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Top Alcohol refers to two different classes in professional drag racing: Top Alcohol Dragster and the Top Alcohol Funny Car. Commonly known as "alky" cars, both are akin in design to the premier Top Fuel classes, but less powerful (about 3,500 bhp (2,600 kW; 3,500 PS)). In both classes, the cars are either supercharged ("blown") engines, burning alcohol (methanol) or can burn nitromethane and be normally aspirated, fuel injected engines. Top Alcohol Dragsters and Funny Cars resemble their nitromethane (Fuel) counterparts, with about half the power of their respective classes. Each car uses a three-speed transmission.
Engine displacement is limited to 456 cubic inches for nitromethane engines (with a minimum weight of 2,125 pounds), 466 cubic inches for screw-type superchargers (1,975 pounds), and 528 cubic inches (2,050 pounds) for roots-type superchargers.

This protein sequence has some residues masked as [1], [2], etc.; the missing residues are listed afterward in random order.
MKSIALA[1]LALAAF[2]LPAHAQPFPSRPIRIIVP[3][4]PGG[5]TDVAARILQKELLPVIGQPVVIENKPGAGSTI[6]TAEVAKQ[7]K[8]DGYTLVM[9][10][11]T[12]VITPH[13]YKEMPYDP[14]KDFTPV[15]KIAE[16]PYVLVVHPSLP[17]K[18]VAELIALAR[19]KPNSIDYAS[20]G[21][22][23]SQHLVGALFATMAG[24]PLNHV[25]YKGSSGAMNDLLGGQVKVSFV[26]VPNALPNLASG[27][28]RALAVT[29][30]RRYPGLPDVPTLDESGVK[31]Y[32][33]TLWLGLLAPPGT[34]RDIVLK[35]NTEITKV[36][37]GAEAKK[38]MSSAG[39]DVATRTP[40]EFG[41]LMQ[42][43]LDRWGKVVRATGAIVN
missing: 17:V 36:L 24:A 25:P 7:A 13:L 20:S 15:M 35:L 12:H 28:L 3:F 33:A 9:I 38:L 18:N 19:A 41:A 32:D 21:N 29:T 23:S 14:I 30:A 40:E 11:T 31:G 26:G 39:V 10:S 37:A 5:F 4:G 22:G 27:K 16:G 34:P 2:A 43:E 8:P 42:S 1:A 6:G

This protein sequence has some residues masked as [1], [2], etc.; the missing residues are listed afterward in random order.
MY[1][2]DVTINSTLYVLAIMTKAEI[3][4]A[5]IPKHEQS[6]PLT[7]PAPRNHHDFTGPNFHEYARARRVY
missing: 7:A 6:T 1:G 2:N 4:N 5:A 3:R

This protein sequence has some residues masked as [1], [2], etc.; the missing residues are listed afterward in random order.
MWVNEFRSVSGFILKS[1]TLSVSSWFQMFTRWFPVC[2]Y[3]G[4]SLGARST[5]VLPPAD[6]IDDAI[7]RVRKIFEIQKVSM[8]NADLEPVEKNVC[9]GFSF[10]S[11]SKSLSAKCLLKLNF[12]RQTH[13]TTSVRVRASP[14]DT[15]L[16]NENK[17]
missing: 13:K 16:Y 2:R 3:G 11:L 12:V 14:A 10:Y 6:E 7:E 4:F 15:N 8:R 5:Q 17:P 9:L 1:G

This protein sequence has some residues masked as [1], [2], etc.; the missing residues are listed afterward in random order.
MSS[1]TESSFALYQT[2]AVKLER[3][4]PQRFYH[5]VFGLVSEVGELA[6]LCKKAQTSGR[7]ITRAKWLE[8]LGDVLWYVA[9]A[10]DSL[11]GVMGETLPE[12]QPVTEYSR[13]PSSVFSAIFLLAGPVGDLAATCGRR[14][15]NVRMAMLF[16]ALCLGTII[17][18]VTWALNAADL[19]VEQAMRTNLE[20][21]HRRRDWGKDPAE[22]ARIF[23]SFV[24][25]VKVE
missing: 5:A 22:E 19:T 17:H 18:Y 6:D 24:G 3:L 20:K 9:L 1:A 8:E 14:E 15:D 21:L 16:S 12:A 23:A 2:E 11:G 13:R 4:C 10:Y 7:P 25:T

Top Alcohol was devised in the 1970s as a replacement for the Top Gas class, which was similar but burned gasoline. Initially, alcohol dragsters competed against Funny Cars in a category known as Pro Comp, before a separate class, Top Alcohol Funny Car, was created in the 1980s. It was within IHRA's version of this class use of ethanol fuel was pioneered with great success by Mark Thomas, an Ohio farmer who became a five-time champion within that organization. Despite this, ethanol has failed to capture the imagination of racers; the majority opt for more traditional methanol. Today both Top Alcohol Dragster and Top Alcohol Funny Car compete in NHRA drag racing. They are classed not as professional but as sportsman within the USA but in Europe they are classed as a professional category within the FIA Drag Racing Championships. Top Alcohol classes also compete outside of North America, most notably in Australia and Europe. In Europe they are called Top Methanol Dragsters and Top Methanol Funny Cars.